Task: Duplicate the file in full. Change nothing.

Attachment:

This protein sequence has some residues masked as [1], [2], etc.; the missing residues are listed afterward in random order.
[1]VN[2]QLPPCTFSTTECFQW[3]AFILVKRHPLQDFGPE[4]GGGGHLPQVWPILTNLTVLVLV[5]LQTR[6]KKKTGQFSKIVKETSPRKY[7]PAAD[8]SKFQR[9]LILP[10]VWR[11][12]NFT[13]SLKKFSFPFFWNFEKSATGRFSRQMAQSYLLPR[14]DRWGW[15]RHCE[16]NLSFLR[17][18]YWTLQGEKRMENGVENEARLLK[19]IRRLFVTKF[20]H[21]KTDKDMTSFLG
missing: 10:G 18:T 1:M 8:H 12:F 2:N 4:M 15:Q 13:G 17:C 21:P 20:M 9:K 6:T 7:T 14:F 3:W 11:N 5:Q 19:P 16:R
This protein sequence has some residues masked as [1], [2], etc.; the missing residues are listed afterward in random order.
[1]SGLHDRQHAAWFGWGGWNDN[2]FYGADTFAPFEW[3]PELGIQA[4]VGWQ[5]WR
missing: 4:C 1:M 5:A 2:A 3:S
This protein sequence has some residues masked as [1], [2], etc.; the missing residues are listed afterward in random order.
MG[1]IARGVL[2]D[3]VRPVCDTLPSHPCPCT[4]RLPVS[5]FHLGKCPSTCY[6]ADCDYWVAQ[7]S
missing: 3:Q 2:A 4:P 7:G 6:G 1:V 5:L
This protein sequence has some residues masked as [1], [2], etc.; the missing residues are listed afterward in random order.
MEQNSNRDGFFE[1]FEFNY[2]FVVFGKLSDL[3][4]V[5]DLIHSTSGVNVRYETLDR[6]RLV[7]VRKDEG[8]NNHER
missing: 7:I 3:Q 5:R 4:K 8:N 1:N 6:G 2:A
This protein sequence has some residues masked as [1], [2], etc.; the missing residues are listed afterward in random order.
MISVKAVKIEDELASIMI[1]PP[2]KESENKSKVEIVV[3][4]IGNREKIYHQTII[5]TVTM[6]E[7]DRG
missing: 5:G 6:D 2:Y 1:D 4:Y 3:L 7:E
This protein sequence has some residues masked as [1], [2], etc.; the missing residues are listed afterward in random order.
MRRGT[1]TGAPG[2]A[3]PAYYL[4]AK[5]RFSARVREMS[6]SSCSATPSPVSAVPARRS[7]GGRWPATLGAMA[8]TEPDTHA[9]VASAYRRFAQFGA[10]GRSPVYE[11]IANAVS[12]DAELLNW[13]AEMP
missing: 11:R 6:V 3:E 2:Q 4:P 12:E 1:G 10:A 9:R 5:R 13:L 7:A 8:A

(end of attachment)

This protein sequence has some residues masked as [1], [2], etc.; the missing residues are listed afterward in random order.
[1]VN[2]QLPPCTFSTTECFQW[3]AFILVKRHPLQDFGPE[4]GGGGHLPQVWPILTNLTVLVLV[5]LQTR[6]KKKTGQFSKIVKETSPRKY[7]PAAD[8]SKFQR[9]LILP[10]VWR[11][12]NFT[13]SLKKFSFPFFWNFEKSATGRFSRQMAQSYLLPR[14]DRWGW[15]RHCE[16]NLSFLR[17][18]YWTLQGEKRMENGVENEARLLK[19]IRRLFVTKF[20]H[21]KTDKDMTSFLG
missing: 10:G 18:T 1:M 8:H 12:F 2:N 4:M 15:Q 13:G 17:C 21:P 20:M 9:K 6:T 7:T 14:F 3:W 11:N 5:Q 19:P 16:R
This protein sequence has some residues masked as [1], [2], etc.; the missing residues are listed afterward in random order.
[1]SGLHDRQHAAWFGWGGWNDN[2]FYGADTFAPFEW[3]PELGIQA[4]VGWQ[5]WR
missing: 4:C 1:M 5:A 2:A 3:S
This protein sequence has some residues masked as [1], [2], etc.; the missing residues are listed afterward in random order.
MG[1]IARGVL[2]D[3]VRPVCDTLPSHPCPCT[4]RLPVS[5]FHLGKCPSTCY[6]ADCDYWVAQ[7]S
missing: 3:Q 2:A 4:P 7:G 6:G 1:V 5:L
This protein sequence has some residues masked as [1], [2], etc.; the missing residues are listed afterward in random order.
MEQNSNRDGFFE[1]FEFNY[2]FVVFGKLSDL[3][4]V[5]DLIHSTSGVNVRYETLDR[6]RLV[7]VRKDEG[8]NNHER
missing: 7:I 3:Q 5:R 4:K 8:N 1:N 6:G 2:A
This protein sequence has some residues masked as [1], [2], etc.; the missing residues are listed afterward in random order.
MISVKAVKIEDELASIMI[1]PP[2]KESENKSKVEIVV[3][4]IGNREKIYHQTII[5]TVTM[6]E[7]DRG
missing: 5:G 6:D 2:Y 1:D 4:Y 3:L 7:E
This protein sequence has some residues masked as [1], [2], etc.; the missing residues are listed afterward in random order.
MRRGT[1]TGAPG[2]A[3]PAYYL[4]AK[5]RFSARVREMS[6]SSCSATPSPVSAVPARRS[7]GGRWPATLGAMA[8]TEPDTHA[9]VASAYRRFAQFGA[10]GRSPVYE[11]IANAVS[12]DAELLNW[13]AEMP
missing: 11:R 6:V 3:E 2:Q 4:P 12:E 1:G 10:A 9:R 5:R 13:L 7:A 8:A